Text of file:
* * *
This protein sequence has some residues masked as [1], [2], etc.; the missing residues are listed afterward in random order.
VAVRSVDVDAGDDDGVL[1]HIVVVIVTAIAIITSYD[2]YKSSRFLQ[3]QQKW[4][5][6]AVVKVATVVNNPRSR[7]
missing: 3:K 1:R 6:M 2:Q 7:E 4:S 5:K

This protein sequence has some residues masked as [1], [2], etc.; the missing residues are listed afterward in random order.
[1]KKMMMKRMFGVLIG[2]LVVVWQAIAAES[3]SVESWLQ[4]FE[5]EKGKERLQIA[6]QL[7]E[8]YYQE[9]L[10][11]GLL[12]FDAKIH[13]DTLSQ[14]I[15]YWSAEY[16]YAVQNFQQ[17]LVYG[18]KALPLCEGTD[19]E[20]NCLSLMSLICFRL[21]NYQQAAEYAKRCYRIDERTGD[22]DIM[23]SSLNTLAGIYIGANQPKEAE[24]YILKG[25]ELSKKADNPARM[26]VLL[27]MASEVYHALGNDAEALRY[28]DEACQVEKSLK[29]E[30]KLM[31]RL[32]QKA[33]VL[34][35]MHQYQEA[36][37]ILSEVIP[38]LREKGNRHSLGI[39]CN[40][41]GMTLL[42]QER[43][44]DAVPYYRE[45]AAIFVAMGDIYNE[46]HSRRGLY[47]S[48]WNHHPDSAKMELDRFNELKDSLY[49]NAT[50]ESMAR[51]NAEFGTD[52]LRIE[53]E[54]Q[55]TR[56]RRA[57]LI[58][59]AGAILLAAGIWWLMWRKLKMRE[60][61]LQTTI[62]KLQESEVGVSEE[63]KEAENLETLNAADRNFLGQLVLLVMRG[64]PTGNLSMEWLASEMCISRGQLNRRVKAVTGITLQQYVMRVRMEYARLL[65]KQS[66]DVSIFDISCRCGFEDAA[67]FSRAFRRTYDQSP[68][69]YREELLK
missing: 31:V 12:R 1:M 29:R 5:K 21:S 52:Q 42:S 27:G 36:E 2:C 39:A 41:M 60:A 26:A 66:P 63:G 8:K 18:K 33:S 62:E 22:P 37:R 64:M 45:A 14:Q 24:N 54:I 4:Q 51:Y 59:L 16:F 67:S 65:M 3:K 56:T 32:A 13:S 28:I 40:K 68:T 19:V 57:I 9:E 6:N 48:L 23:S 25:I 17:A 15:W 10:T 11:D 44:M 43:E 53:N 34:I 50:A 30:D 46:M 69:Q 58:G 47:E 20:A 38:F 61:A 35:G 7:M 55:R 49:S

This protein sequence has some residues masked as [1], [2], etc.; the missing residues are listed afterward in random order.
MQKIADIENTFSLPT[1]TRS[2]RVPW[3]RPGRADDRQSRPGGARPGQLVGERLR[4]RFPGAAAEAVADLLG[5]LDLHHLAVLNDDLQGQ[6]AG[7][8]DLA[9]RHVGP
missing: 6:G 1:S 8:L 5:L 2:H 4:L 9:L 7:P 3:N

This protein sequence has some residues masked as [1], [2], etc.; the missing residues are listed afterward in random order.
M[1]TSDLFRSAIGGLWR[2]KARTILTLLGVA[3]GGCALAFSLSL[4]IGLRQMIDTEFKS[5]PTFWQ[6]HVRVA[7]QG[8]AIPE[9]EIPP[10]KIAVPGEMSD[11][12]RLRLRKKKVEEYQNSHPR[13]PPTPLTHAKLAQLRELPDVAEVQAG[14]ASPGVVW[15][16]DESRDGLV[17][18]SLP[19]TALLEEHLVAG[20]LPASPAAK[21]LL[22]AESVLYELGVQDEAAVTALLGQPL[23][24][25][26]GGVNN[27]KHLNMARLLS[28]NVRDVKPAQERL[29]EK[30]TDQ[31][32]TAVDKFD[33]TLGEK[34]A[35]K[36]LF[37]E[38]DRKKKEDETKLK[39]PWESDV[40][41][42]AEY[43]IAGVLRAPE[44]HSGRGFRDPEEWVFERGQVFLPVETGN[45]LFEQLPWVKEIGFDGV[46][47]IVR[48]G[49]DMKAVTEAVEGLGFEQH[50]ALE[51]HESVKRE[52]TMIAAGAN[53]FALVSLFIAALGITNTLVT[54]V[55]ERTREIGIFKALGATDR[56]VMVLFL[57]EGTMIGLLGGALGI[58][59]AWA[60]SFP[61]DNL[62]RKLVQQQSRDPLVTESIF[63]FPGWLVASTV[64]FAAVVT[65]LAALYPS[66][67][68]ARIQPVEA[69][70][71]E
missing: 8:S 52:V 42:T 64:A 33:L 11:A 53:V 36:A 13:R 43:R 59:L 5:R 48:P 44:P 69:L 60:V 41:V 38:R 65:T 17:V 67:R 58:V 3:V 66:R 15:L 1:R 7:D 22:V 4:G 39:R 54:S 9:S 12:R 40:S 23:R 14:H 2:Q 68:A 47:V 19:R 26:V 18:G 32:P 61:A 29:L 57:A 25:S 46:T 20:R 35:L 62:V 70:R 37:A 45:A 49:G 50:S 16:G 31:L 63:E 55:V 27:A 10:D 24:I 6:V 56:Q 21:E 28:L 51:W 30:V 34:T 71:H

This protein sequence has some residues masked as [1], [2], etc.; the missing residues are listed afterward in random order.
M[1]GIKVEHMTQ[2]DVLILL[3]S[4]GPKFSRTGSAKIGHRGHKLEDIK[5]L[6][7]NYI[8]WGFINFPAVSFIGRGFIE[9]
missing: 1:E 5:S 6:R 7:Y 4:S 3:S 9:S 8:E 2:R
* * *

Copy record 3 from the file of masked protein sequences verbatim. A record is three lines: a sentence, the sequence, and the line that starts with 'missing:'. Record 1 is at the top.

This protein sequence has some residues masked as [1], [2], etc.; the missing residues are listed afterward in random order.
MQKIADIENTFSLPT[1]TRS[2]RVPW[3]RPGRADDRQSRPGGARPGQLVGERLR[4]RFPGAAAEAVADLLG[5]LDLHHLAVLNDDLQGQ[6]AG[7][8]DLA[9]RHVGP
missing: 6:G 1:S 8:L 5:L 2:H 4:L 9:L 7:P 3:N